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First World War: Commemoration

Volume 743: debated on Tuesday 12 February 2013


Asked By

To ask Her Majesty’s Government what progress they have made with their plans to commemorate the centenary of the First World War.

My Lords, there has been significant progress in this £53 million programme of funded activity. Remembrance, youth and education will feature prominently in national events to mark the war’s first day, the Battle of the Somme and Armistice Day. Gallipoli, Jutland and Passchendaele will also be commemorated. The Government are actively developing plans with more than 20 Commonwealth and other Governments on both sides of the war for participation in their events. Community activity across the UK is also being strongly encouraged.

I compliment the Government on the manner in which they are “celebrating” this commemoration, but is the Minister aware that there are still people who say that this should be purely a celebration and not the agreed commemoration? Will he give the House an assurance today that the Government will not stray from the line of commemoration? Will there be sufficient resources for the activities that, as the Minister acknowledges, will take place in towns and villages up and down our land? Has the Heritage Lottery Fund allocated any extra finance to make those initiatives possible?

My Lords, in the extensive briefing that I have had, the word “celebration” has never featured at all. This is a moment for our nation and other nations to commemorate gallant men and women, and that is the whole focus of what the Government are seeking to lead on. On the noble Lord’s point about community projects, yes, there will be at least £6 million from the Heritage Lottery Fund for community-based projects. In addition, £9 million has already been committed to World War I-related projects across the land and there will be activities overseas as well.

My Lords, the engagements that my noble friend listed in his substantive Answer are all well remembered. However, I ask him to put before those who are arranging this event the less well remembered but almost more tragic campaign in Mesopotamia during the First World War. I declare an interest, if that is the right way of putting it, as the son of one of the small minority of survivors from the besieged garrison who survived both that campaign and the horrific treatment they received on the 1,000-mile march afterwards. Can that be put on record as a commemoration as well?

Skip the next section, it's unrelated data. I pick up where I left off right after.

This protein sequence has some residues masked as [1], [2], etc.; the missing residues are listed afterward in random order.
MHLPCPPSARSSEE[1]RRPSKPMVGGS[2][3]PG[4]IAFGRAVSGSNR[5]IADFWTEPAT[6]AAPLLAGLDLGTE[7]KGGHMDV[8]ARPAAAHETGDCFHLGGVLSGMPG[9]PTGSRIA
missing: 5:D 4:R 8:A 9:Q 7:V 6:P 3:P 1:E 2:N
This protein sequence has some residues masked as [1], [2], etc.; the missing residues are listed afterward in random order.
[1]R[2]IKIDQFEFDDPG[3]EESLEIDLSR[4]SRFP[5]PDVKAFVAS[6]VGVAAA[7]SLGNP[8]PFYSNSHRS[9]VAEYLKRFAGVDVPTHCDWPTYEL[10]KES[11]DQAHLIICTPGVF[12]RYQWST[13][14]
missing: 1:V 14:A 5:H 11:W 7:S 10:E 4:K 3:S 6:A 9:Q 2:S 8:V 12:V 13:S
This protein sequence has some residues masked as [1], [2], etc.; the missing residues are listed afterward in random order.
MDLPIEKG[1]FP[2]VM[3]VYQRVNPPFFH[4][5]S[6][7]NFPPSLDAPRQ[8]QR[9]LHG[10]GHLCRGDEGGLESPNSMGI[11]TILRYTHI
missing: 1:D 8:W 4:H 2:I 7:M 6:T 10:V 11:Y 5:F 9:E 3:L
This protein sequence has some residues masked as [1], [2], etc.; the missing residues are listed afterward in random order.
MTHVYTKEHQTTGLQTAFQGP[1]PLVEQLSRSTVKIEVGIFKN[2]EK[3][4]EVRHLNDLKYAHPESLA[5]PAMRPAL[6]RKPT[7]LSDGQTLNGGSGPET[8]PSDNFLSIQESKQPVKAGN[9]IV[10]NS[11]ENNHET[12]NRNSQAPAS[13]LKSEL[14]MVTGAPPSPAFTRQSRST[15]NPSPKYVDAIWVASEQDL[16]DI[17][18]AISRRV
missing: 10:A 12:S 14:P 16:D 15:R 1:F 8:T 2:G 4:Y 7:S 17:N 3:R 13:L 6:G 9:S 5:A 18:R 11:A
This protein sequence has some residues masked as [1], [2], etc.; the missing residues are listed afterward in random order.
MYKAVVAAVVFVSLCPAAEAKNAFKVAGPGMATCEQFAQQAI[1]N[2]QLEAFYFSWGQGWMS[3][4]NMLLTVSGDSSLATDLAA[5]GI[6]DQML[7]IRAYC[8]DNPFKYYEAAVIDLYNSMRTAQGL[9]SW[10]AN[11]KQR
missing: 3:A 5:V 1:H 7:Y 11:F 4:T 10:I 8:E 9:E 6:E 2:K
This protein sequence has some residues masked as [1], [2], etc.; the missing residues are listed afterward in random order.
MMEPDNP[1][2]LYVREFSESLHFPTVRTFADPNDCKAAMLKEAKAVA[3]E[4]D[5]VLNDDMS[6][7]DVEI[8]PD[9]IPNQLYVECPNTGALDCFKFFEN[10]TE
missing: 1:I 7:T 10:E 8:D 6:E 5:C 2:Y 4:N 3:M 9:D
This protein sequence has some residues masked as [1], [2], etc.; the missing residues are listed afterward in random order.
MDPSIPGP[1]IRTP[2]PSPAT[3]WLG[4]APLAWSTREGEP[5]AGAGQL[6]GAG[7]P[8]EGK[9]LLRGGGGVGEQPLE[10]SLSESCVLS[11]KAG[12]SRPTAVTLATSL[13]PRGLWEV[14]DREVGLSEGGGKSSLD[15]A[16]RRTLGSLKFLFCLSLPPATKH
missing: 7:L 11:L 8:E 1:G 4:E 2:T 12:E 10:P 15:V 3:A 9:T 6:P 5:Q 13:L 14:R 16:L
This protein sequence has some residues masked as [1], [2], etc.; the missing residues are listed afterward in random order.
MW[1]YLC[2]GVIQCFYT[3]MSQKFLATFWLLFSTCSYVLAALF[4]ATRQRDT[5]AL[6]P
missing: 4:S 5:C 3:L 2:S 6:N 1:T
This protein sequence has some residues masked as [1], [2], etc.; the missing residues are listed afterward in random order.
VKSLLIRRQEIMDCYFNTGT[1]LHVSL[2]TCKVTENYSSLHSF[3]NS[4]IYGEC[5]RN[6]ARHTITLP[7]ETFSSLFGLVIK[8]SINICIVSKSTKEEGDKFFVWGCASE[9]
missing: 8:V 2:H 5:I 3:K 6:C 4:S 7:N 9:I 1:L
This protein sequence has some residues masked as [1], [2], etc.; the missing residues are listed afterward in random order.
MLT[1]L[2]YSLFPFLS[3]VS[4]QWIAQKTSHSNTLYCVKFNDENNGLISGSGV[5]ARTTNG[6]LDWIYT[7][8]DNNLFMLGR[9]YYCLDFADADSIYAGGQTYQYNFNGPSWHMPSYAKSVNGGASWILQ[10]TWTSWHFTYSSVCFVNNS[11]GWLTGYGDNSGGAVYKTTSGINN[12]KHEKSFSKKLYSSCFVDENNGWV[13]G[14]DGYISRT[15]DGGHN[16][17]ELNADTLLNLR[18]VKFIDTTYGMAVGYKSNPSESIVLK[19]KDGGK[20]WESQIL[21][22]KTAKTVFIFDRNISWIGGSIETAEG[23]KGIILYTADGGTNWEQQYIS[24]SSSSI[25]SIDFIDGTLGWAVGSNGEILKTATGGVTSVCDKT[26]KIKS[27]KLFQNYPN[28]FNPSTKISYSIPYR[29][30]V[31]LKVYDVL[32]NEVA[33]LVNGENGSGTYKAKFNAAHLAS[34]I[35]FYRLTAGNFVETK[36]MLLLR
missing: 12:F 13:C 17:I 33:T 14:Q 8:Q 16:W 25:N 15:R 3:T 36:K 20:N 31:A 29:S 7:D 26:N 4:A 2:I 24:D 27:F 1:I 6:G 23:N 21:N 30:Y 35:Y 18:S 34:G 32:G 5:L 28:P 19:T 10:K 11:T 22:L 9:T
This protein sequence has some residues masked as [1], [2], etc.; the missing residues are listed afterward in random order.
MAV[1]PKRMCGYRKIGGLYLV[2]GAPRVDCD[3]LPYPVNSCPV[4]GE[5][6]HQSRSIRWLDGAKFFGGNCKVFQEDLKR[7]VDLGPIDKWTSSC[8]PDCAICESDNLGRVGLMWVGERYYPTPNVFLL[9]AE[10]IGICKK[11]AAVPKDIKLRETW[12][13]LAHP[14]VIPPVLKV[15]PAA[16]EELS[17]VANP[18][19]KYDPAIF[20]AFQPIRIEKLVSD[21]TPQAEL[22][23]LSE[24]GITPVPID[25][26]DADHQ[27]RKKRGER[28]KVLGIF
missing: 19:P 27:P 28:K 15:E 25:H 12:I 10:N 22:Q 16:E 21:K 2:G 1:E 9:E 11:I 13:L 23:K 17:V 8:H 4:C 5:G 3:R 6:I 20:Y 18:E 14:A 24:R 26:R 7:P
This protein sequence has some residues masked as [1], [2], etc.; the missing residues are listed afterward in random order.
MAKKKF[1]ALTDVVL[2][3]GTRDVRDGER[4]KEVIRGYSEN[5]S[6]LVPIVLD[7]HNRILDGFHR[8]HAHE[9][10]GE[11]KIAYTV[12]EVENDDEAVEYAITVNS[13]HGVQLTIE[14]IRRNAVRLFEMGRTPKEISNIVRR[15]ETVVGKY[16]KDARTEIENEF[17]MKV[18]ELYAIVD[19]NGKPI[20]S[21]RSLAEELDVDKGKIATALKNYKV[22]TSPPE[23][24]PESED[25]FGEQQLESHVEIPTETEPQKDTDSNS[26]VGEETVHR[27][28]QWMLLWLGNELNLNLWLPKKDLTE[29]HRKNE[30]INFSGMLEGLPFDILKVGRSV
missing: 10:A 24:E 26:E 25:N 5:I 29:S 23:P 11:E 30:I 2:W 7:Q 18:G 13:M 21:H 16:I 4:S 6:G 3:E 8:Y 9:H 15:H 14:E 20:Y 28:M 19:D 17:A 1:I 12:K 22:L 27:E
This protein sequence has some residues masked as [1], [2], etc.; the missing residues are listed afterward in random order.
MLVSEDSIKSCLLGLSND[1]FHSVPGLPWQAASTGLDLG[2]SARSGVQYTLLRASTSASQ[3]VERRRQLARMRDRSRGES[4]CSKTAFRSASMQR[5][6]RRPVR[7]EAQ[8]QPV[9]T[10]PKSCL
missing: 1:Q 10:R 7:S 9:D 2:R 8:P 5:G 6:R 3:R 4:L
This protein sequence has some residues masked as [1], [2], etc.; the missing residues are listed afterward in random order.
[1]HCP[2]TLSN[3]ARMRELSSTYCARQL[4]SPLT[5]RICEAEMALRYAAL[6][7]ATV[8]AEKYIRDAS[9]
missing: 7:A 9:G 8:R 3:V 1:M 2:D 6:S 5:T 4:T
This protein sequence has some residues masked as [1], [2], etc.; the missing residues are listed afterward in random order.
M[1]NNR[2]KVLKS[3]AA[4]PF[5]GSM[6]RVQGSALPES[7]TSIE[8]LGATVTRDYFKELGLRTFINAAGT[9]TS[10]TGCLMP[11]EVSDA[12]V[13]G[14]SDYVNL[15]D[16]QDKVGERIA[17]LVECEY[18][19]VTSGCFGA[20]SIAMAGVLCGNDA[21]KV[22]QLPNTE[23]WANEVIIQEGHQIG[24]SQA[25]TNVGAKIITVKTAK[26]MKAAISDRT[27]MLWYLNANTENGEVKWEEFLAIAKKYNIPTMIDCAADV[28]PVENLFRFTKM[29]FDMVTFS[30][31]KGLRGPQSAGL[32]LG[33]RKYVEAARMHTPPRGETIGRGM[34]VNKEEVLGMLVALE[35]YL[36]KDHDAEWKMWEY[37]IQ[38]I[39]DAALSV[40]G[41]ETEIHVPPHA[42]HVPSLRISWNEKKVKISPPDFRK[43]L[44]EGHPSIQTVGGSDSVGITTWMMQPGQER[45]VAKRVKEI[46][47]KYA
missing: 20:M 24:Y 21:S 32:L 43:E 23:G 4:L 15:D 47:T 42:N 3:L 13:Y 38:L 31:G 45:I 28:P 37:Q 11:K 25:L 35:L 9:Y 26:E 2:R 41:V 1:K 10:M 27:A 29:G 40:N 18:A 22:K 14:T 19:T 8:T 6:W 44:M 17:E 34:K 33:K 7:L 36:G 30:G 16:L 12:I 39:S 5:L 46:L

My Lords, there will be discussions with the Turkish authorities on matters such as the Mesopotamian expeditionary force and the work undertaken by men and women from India as well as from our country. If I may say so, my late father-in-law served in the Poona Horse in Mesopotamia in the second war, so I am aware of the bravery of men and women in that sector, too.

My Lords, given that HMS “Caroline”, which is currently moored in Belfast, is the last surviving commissioned light cruiser that participated in the battle of Jutland, what plans do the Government have for the future of that vessel?

My Lords, the interesting part about HMS “Caroline”, which will be restored with a £1 million National Heritage Memorial Fund award, is that it is the last surviving warship of the Battle of Jutland. It has been berthed in Belfast since 1924, and I very much hope that it will be an important part of Northern Ireland’s, and indeed Ireland’s, commemoration of the many gallant men and women who served in that war.

My Lords, given that approximately 1.6 million women joined the workforce between 1914 and 1918 in a wide range of roles, including 950 women who were employed in munitions factories by Armistice Day, will the Minister confirm that the hugely important role that women played during the First World War will be recognised in the commemoration that he has outlined?

My Lords, the role of women will be very much part of the commemoration. It is, indeed, an integral part of the Imperial War Museum’s new First World War galleries, which will be opened next summer. The Government will mark the service and sacrifice of Edith Cavell as a symbol of the contribution made by women.

My Lords, I declare an interest as a member of the Government’s World War One centenary advisory board and as chair of the All-Party War Heritage Group. What progress has the Minister’s colleague Dr Andy Murrison made with his imaginative plans to recreate the Christmas Day truce football match between English and German troops that took place in 1914?

My Lords, there is clearly a totemic significance to the Christmas truce, and it should be commemorated. Discussions are ongoing with the Football Association and the National Children’s Football Alliance.

My Lords, may I support the Minister’s word “commemoration” and suggest that, in due course, some thought should be given to celebrating the Armistice in 1918?

The day falls on a Sunday, and will clearly be part of the ongoing discussions. Yes, the word is “commemoration”—of all that happened in those four years of a dreadful war.

Is my noble friend aware that the Imperial War Museum has received letters written by those who served in the war? I had two uncles who were killed in 1916 and 1917 and who wrote wonderful letters. The Imperial War Museum has made copies of them. I hope everybody will read them.

The Imperial War Museum is in the lead. I have mentioned the £35 million that will be spent on the new galleries, but it will also be very much involved in a digital platform on the lives of those who served in the First World War and is leading an 800-organisation centenary partnership. It is doing tremendous work already.